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Universidad del Rosario – Convalescent Plasma

COVID-19 is caused by SARS-CoV-2 (severe acute respiratory syndrome coronavirus 2), a coronavirus that is believed to have originated from bats in China, as it has close genetic similarity to bat coronaviruses.

One of the most effective ways to prevent a disease caused by a virus is the development of a vaccine. Vaccines typically contain the deactivated virus or specific elements that entice the immune system to develop antibodies against it. Antibodies bind to the viral units and help the immune system recognize and destroy them.

However, the creation of a vaccine takes a long time, as it must go through a full cycle of preclinical and clinical trials. Another source of antibodies is the plasma of another patient who has recovered from the same disease (convalescent plasma). Injection of plasma containing antibodies has been used to treat diseases such as polio, measles, mumps, and viral respiratory diseases for over a century.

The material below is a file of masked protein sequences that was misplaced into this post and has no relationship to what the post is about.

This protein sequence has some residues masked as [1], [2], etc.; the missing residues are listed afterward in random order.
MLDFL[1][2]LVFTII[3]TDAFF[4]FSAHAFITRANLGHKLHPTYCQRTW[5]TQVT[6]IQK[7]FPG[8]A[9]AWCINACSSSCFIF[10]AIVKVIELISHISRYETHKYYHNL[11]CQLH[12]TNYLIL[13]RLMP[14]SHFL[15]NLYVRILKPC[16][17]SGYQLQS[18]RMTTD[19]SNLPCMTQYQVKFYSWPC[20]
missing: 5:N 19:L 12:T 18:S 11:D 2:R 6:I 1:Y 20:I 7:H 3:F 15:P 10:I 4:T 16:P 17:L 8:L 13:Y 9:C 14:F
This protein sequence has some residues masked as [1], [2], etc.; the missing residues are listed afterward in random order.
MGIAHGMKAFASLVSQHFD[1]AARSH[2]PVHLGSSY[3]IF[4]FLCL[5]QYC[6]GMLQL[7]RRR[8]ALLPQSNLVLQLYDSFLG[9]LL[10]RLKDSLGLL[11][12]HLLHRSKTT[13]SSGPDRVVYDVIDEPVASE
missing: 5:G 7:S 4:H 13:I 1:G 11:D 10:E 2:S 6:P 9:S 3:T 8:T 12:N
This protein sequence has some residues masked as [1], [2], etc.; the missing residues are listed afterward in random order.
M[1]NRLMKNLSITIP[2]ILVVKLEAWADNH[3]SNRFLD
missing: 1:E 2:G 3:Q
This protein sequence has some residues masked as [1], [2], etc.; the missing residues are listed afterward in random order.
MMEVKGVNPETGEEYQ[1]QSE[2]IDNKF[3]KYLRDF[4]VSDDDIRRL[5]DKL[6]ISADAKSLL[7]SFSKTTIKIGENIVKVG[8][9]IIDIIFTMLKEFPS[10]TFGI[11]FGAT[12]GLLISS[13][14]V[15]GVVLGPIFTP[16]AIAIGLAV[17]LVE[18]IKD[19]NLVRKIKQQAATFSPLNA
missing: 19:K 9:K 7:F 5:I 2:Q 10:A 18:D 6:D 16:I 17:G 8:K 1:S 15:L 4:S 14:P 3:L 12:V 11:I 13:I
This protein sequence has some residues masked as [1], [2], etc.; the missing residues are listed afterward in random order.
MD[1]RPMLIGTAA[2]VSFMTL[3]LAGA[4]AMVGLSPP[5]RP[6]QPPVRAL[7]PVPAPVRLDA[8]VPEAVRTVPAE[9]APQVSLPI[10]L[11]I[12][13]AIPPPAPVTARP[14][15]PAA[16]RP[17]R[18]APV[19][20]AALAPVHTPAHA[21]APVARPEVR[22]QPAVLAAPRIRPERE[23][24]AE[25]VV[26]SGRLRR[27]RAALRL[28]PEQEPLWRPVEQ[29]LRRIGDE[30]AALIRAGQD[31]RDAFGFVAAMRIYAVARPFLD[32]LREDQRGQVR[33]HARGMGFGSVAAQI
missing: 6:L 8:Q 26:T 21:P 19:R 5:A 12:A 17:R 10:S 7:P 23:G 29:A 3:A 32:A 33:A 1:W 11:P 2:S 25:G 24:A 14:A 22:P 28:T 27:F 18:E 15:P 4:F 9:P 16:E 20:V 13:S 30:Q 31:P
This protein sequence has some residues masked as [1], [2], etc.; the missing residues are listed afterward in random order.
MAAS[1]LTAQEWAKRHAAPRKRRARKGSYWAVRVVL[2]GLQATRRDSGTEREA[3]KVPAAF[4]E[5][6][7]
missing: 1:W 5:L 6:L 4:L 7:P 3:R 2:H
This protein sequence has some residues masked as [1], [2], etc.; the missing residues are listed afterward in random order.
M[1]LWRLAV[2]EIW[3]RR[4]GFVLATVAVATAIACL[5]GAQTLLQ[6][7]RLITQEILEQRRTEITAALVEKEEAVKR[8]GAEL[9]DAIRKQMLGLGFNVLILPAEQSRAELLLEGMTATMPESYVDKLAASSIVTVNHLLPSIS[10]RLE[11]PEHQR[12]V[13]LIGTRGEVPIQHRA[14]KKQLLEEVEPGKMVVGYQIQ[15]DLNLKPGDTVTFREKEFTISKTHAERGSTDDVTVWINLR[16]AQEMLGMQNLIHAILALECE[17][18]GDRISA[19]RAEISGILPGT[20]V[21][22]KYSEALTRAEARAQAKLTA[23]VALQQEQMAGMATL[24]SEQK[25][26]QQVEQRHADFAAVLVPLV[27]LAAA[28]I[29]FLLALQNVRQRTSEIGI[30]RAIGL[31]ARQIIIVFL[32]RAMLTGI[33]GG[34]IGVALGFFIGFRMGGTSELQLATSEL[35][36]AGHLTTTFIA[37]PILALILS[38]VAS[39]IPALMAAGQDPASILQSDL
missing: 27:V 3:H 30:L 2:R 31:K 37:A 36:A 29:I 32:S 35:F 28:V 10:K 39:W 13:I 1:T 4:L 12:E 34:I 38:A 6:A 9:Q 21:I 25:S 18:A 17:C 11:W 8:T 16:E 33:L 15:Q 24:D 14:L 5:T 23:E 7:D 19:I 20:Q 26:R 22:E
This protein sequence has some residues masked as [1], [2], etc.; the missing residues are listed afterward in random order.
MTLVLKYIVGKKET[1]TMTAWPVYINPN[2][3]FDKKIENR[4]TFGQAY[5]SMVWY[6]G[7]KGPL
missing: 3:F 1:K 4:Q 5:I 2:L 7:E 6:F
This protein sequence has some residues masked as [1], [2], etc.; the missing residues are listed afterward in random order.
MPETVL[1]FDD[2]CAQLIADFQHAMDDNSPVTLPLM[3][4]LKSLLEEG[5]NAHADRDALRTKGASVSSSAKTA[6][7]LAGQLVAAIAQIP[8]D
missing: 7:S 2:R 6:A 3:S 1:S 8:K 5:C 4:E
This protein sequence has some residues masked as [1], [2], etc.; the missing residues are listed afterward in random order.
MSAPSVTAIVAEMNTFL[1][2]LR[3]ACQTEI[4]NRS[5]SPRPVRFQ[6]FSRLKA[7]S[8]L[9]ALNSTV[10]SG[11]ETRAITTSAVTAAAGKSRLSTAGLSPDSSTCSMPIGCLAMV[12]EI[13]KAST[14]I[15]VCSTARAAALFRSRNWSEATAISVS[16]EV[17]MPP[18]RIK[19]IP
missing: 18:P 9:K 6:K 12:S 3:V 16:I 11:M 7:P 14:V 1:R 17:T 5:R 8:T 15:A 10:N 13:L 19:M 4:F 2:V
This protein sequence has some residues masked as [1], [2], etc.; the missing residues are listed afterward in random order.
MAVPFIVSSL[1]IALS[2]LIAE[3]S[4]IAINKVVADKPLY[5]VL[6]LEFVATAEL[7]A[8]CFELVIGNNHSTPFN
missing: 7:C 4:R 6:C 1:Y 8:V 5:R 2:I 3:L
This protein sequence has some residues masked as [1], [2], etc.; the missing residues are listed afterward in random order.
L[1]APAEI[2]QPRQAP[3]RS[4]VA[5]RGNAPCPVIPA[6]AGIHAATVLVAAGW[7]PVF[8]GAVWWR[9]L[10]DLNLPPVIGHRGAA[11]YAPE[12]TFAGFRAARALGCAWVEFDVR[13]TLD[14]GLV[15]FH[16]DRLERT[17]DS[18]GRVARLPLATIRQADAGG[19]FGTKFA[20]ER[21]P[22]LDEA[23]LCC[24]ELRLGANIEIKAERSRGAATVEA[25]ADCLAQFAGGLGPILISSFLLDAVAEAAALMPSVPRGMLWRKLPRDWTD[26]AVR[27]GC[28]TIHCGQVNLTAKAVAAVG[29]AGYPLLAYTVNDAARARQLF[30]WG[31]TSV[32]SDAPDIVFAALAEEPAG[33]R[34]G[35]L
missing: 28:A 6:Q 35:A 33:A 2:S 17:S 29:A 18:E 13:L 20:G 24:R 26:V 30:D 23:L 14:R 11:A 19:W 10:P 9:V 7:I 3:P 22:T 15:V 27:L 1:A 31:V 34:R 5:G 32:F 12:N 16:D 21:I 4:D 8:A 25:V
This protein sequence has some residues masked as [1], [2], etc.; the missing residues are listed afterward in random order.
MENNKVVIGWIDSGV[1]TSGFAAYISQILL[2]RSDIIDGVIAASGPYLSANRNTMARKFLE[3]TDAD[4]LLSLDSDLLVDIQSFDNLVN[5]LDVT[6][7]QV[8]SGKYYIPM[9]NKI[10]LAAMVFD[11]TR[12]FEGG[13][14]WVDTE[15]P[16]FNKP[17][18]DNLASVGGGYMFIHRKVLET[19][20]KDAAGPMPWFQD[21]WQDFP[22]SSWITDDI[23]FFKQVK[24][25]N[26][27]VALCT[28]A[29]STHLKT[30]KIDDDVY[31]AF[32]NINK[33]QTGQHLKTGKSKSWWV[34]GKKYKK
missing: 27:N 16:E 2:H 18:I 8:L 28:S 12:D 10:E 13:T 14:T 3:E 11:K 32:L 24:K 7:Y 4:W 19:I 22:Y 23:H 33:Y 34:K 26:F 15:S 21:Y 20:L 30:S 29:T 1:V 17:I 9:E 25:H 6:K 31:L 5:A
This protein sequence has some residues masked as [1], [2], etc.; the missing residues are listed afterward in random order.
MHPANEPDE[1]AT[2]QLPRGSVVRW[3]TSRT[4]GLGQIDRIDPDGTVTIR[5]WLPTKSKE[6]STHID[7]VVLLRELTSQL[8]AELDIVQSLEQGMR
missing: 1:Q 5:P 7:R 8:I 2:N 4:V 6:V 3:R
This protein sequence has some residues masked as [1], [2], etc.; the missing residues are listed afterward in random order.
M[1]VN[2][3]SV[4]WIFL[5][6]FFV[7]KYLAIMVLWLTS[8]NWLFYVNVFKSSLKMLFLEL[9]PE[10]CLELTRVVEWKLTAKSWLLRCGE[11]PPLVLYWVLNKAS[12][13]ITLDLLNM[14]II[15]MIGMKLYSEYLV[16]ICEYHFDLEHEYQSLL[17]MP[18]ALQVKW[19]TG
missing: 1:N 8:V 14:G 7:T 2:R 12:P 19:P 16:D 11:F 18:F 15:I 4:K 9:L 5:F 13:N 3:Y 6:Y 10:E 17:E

FDA recently approved use of convalescent plasma to treat critically ill COVID-19 patients [1, 2] after several case reports in which it proved to be effective in significantly reducing viral load [3, 4].

Universidad del Rosario has initiated a pilot Phase 2 single-group open-label clinical study in 10 participants in order to assess the effect of convalescent plasma on viral load and disease outcome [5]. The primary completion date is August 2020, and full results are expected in December 2020.


  1. Investigational COVID-19 Convalescent Plasma – Emergency INDs
  2. Tanne, J. H. (2020). Covid-19: FDA approves use of convalescent plasma to treat critically ill patients.
  3. Zhang, B., Liu, S., Tan, T., Huang, W., Dong, Y., Chen, L., … & Zou, Y. (2020). Treatment with convalescent plasma for critically ill patients with SARS-CoV-2 infection. Chest.
  4. Shen, C., Wang, Z., Zhao, F., Yang, Y., Li, J., Yuan, J., … & Wei, J. (2020). Treatment of 5 Critically Ill Patients With COVID-19 With Convalescent Plasma. JAMA.
  5. Convalescent Plasma for Patients With COVID-19: A Pilot Study